Categories Analysis, Leisure & Entertainment

Will muted user growth, production delays dampen Netflix’s prospects?

The company added a lesser number of paying subscribers in the first quarter than expected, which triggered a stock selloff this week

While setting new trends in the business world, the pandemic-driven adoption of digital services also increased the consumption of online content. Netflix, Inc. (NASDAQ: NFLX) has been experiencing significant demand growth ever since the movement restrictions were imposed, which forced people to embrace digital platforms for work and leisure. The company is continuing with its aggressive original-content strategy, though it is being affected by production delays.

Slow User Growth

The video streaming platform expanded its user base consistently since the coronavirus outbreak early last year, but the growth momentum waned in recent months. This week, the slower-than-expected subscriber growth took the sheen off the otherwise impressive first-quarter results. Interestingly, earnings exceeded estimates this time, after missing throughout last year.

Why streaming services are set to take over the world

Netflix had an upbeat start to 2021 and the stock jumped to an all-time high in the early weeks, before retreating to the pre-peak levels. The stock, an all-time favorite of investors, has become more attractive after the recent dip. Even after outperforming the broad market, NFLX looks poised for more gains this year. Overall, experts are quite bullish on the prospects for investing in the stock.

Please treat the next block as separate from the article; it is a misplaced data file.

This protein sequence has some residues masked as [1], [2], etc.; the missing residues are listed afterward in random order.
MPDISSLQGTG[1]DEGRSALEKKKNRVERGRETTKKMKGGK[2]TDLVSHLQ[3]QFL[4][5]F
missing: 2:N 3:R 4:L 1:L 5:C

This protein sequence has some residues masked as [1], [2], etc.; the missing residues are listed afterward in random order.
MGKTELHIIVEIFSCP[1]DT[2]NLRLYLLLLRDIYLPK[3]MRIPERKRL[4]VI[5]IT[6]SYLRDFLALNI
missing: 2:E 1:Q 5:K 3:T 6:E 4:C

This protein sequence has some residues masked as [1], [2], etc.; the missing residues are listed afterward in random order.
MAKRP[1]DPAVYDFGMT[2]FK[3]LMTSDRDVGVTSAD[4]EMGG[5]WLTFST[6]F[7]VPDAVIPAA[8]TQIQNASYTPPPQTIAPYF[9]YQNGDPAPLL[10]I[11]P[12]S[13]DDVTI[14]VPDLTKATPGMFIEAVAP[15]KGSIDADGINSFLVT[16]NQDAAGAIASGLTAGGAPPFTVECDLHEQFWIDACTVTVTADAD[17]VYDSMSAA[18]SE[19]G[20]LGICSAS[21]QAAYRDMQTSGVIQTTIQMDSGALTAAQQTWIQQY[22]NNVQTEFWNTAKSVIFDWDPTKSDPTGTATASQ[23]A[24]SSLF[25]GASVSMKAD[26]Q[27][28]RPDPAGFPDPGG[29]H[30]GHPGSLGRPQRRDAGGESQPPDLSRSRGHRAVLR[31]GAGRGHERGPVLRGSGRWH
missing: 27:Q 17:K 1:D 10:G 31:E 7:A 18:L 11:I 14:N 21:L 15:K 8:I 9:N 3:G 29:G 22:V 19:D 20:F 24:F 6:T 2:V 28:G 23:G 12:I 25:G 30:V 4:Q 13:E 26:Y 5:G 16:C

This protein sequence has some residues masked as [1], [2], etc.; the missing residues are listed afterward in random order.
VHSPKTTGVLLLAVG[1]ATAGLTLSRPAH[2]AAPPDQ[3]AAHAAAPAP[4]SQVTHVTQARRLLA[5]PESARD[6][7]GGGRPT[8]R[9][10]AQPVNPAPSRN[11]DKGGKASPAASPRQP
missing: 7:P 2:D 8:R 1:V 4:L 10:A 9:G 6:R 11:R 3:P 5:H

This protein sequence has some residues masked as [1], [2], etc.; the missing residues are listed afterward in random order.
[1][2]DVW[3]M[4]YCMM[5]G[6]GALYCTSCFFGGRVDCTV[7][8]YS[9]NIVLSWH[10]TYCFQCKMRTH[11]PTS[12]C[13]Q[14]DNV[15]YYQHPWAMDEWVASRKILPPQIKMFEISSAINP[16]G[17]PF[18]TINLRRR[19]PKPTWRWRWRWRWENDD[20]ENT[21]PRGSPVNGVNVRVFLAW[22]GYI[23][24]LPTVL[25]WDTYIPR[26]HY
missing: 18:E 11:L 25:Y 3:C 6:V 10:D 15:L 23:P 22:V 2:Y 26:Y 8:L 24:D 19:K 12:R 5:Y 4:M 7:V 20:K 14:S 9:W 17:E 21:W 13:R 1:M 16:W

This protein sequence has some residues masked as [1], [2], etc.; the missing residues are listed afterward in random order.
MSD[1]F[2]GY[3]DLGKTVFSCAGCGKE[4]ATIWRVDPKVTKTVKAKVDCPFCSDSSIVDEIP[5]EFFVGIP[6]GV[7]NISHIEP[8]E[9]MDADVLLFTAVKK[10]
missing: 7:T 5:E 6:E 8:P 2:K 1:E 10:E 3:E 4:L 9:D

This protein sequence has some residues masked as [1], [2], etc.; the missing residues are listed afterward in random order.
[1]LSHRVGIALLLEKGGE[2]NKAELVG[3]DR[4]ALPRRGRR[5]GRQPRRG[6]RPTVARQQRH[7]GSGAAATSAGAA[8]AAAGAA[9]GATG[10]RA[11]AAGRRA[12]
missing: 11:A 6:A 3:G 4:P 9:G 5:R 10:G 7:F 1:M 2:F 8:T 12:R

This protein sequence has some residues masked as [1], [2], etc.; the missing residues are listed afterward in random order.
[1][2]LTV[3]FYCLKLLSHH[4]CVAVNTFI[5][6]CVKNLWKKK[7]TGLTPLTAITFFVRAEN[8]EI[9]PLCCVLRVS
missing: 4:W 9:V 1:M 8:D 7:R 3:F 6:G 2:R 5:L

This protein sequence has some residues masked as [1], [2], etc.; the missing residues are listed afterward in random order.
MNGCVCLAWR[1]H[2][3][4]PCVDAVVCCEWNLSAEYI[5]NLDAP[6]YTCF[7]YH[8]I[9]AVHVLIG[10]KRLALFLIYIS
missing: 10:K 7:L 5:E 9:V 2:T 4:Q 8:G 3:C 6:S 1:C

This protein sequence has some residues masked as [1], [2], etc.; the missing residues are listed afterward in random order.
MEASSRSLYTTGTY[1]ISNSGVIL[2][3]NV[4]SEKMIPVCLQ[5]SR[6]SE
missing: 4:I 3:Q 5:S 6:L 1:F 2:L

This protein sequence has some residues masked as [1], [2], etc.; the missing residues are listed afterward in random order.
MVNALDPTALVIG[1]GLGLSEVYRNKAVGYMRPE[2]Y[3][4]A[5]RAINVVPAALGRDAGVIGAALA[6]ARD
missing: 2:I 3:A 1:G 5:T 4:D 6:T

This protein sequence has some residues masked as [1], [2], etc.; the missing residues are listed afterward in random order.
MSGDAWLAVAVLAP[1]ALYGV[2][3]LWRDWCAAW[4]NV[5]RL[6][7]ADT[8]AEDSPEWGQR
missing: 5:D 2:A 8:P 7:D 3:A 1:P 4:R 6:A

Focus on Cash

Of late, the company has been improving its balance sheet, thanks to the strong cash flow. The management is planning to return about $5 billion through stock buyback in the coming quarters. Netflix, which often invited shareholders’ ire for its heavy cash burn, spent relatively less on content last year, which in turn contributed to the bottom-line growth.

Netflix Q1 2021 earnings infographic

With subscriber addition being the main parameter to measure performance, Netflix is likely to find it difficult to maintain the current growth rate in a market that is becoming increasingly competitive. After the entry of new players like Walt Disney (NYSE: DIS) and Apple (NASDAQ: AAPL), the streaming space has moved closer to saturation. Also, production delays related to the pandemic might remain a drag on Netflix’s content slate in the near future.

From Netflix’s Q1 2021 earnings conference call:

We’re just delivering more value to our members. If we do that well, then we can occasionally go back and ask them to pay a little bit more to keep that positive cycle going. So having said that, I just want to reiterate, we think there is still an amazing entertainment value. We want to remain an incredible value compared to our competitors and the competitive offerings that are out there broadly. So even as we continue to improve the service we’d like to have that in mind and we want to make sure that we’re accessible to more and more people on the planet through that process.”

Q1 Fails to Impress

Netflix had more than 207 million paid subscribers at the end of the first quarter, which is up 14% from the year-ago period but below analysts’ consensus forecast. In a sign that the softness would continue, the management issued modest guidance for the second quarter. Revenues jumped 24% from last year to $7.2 billion, and earnings more than doubled to $3.75 per share. The numbers also came in above the consensus estimates.

Read management/analysts’ comments on Netflix’s Q1 report

This week, shares of the company traded well above their 52-week average, despite withdrawing from the record highs of January. The stock has gained 29% in the past twelve months and hovered near $550 early Wednesday. It closed the last session lower.


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